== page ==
In Crohn's disease, 5-ASA preparations act best when the disease is confined to the colon where similar oral doses of four grams a day are used for both induction and maintenance of remission. When the rectum is involved with Crohn's disease, topical preparations are used, but may take up to three months to induce remission. Oral 5-ASA preparations are generally not effective when the ileum is involved. When the proximal small bowel is involved, slow release microgranules of Pentasa, which starts being released in the duodenum, is of a benefit. The pH-dependent enteric-coated preparations are not released in the proximal small bowel. Similarly, the pro-drugs would not be effective as there are no bacteria present with the appropriate enzymes to release the preparation in the proximal small bowel.

The original sulphasalazine, with increasing doses to effective therapeutic levels was only tolerated by 70% of the patients. Significant side effects were seen with the sulphapyridine part of the drug., which included headaches, nausea, vomiting, fever, allergic rashes, bone marrow suppression, pancreatitis and hepatitis, and rarely worsening of colitis. Olsalazine has less allergic side effects and is well tolerated, except that in a percentage of patients with increasing doses, there is a dose-dependent diarrhea. The enteric-coated and slow-release preparations of 5-ASA are much more expensive, but much better tolerated, with less side effects. Appropriate doses can be maintained indefinitely in most patients. There are no dangerous side effects seen with 5­ASA group. Some patients find these unacceptable because of induced headaches, nausea, vomiting, rashes, a rare case of pancreatitis or worsening of colitis. Theoretically, high doses of aminosalicylates could lead to renal damage. However, this is rarely seen in practice and is not a concern with the usual therapeutic doses used in patients with normal renal function.

In the year 2001, aminosalicylates worldwide are the first-line drugs for treatment of choice in patients with both ulcerative colitis and Crohn's disease.[9]

   References Top

1.Svartz NS. A new Sulfanilamide preparation. Acta Med Scand, 1942,110:577-98.  Back to cited text no. 1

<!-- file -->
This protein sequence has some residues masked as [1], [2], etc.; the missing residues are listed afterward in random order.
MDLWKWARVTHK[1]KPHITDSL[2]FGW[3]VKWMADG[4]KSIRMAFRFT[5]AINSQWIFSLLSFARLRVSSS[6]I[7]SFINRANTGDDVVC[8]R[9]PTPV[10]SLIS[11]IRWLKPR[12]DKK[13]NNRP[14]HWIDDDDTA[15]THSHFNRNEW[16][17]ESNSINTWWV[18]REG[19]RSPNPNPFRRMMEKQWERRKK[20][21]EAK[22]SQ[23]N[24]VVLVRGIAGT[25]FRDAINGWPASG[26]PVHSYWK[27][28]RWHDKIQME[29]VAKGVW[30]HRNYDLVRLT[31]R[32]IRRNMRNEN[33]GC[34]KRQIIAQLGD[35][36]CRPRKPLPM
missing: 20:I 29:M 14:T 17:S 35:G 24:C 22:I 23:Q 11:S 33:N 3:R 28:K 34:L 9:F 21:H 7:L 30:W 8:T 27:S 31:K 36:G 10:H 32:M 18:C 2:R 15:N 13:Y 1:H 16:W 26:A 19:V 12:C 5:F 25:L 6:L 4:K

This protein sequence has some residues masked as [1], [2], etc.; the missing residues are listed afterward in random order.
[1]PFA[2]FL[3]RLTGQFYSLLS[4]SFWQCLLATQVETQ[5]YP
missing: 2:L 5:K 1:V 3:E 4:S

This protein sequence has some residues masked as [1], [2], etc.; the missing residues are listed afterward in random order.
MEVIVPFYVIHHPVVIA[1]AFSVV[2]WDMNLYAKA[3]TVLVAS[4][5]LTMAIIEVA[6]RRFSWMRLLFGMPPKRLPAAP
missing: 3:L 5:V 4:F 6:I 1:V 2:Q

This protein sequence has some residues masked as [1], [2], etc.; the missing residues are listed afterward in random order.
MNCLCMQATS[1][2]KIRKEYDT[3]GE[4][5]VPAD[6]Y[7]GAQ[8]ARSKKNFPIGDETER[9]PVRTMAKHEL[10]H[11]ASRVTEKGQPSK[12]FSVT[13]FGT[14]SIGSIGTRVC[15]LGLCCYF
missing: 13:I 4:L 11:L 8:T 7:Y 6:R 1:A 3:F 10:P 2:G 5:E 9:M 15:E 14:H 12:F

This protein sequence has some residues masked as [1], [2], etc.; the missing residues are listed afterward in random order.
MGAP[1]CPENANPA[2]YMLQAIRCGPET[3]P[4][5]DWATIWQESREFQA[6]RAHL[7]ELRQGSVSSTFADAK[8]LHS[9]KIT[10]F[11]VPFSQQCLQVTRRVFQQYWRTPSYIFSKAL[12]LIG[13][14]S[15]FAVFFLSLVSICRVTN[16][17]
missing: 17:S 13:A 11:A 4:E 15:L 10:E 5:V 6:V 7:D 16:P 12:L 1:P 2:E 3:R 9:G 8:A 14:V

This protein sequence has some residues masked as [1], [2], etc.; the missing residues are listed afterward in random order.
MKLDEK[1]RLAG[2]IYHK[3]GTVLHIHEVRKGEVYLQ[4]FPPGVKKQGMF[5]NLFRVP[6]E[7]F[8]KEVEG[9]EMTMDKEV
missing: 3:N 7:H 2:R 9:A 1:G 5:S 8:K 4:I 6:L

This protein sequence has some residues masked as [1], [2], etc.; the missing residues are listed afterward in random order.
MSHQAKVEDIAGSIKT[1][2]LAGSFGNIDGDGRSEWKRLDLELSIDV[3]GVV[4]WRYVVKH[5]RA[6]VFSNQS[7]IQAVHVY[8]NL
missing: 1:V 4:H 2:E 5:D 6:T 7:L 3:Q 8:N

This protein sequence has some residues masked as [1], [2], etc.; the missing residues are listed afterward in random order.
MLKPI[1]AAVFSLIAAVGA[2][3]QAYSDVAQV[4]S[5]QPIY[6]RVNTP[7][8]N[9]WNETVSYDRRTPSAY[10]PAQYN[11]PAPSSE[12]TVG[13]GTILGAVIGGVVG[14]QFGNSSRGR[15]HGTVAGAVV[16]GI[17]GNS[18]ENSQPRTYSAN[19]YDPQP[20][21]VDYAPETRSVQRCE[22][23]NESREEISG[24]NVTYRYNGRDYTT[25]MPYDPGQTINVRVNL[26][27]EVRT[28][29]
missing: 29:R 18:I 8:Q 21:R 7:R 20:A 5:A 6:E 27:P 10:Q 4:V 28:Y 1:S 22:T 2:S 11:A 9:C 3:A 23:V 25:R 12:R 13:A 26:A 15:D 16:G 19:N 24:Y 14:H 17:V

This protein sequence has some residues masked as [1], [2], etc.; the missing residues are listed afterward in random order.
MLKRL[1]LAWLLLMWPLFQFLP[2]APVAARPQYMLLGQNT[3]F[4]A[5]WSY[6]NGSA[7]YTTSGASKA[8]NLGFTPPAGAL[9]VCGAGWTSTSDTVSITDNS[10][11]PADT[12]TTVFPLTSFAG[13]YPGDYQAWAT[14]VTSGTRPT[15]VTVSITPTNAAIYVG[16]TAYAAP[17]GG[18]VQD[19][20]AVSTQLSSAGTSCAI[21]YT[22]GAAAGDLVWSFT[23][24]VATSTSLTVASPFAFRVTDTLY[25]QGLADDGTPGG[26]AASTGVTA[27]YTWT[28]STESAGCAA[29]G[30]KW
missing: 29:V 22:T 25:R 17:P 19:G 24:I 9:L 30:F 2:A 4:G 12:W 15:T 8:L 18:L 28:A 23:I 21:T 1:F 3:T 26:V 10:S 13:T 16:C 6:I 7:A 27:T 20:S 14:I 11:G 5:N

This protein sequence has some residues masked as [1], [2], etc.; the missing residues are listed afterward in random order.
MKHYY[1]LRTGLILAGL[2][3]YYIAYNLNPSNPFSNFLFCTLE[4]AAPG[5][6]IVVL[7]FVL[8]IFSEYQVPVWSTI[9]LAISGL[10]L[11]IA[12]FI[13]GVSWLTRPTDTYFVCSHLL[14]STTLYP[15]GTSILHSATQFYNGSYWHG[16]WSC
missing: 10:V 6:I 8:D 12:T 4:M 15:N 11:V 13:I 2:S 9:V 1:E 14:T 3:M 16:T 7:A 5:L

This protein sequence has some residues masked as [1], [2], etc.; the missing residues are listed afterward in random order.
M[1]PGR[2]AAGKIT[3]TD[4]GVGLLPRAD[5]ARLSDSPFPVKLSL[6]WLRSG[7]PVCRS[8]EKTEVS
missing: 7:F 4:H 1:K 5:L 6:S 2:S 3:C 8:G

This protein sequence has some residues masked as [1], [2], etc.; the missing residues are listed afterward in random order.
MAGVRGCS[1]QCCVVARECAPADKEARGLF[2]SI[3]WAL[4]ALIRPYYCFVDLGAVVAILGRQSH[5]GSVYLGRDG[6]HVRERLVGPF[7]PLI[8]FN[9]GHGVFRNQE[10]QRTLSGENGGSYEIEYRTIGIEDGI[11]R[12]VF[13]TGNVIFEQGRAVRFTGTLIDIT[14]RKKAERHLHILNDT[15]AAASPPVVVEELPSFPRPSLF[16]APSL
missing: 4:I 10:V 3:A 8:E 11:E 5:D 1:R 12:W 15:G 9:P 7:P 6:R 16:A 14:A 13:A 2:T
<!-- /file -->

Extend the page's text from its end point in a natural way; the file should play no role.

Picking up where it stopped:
2.Azad Khan KA, Piris T, Truelove SC. An experiment to determine the active therapeutic moiety of sulphasalazine. Lancet 1973, ii: 892-5.  Back to cited text no. 2    
3.Dew FM, Ebden P, Kidwai NS, Lee G et al. Comparison of absorption and metabolism of sulphasalazine and acrylic­coated 5-aminosalicylic acid in normal subjects and in patients with colitis. Br J Pharmacol 1984,17:474-6.  Back to cited text no. 3    
4.Habal FM, Greenberg GR. Oral 5-aminosalicyclic acid in the treatment of ulcerative colitis. Gastroenterology 1985, 88: 1409.  Back to cited text no. 4    
5.Snitsky CA, Cort DH, Shanchan E et al. Oral mesalamine (Asacol) for mildy to moderately active ulcerative colitis. A multicentre study. Ann Int Med 1991,115:350-5.  Back to cited text no. 5    
6.Hanauer S. Schwatz J, Robinson M et al. Mesalamine capsules for treatment of active ulcerative colitis. Results of control trial. Amer J Gastroenterol 1993, 118:9  Back to cited text no. 6    
7.Williams CN. Clinical experience with 5-aminosalicylate preparations in the inflammatory bowel disease- A review. Can J Gastroenterol 1987, 1: 28-32.  Back to cited text no. 7    
8.Williams CN, Haber G, Aquino JA. Double blind, placebo­controlled evaluation of 5-ASA suppositories in the treatment of patients with active distal proctitis: measurement of extent of spread using 99m Tc-5­ASAsuppositories. Dig Dis Sci 1987,32: 715-55 (supplement).  Back to cited text no. 8    
9.Camma C, Giuntz M, Rosseli M, Cottone M. Mesalamine in the maintenance treatment of Crohn's disease: A meta­analysis adjusted for confounding variables. Gastroenterol 1997,113:1465-73.  Back to cited text no. 9    

Correspondence Address:
C Noel Williams
Room 908, 9th floor, Victoria Building, QE II Health Sciences Centre, 1278 Tower Road, Halifax, Nova Scotia, Canada B3H 2Y9

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Source of Support: None, Conflict of Interest: None

PMID: 19861782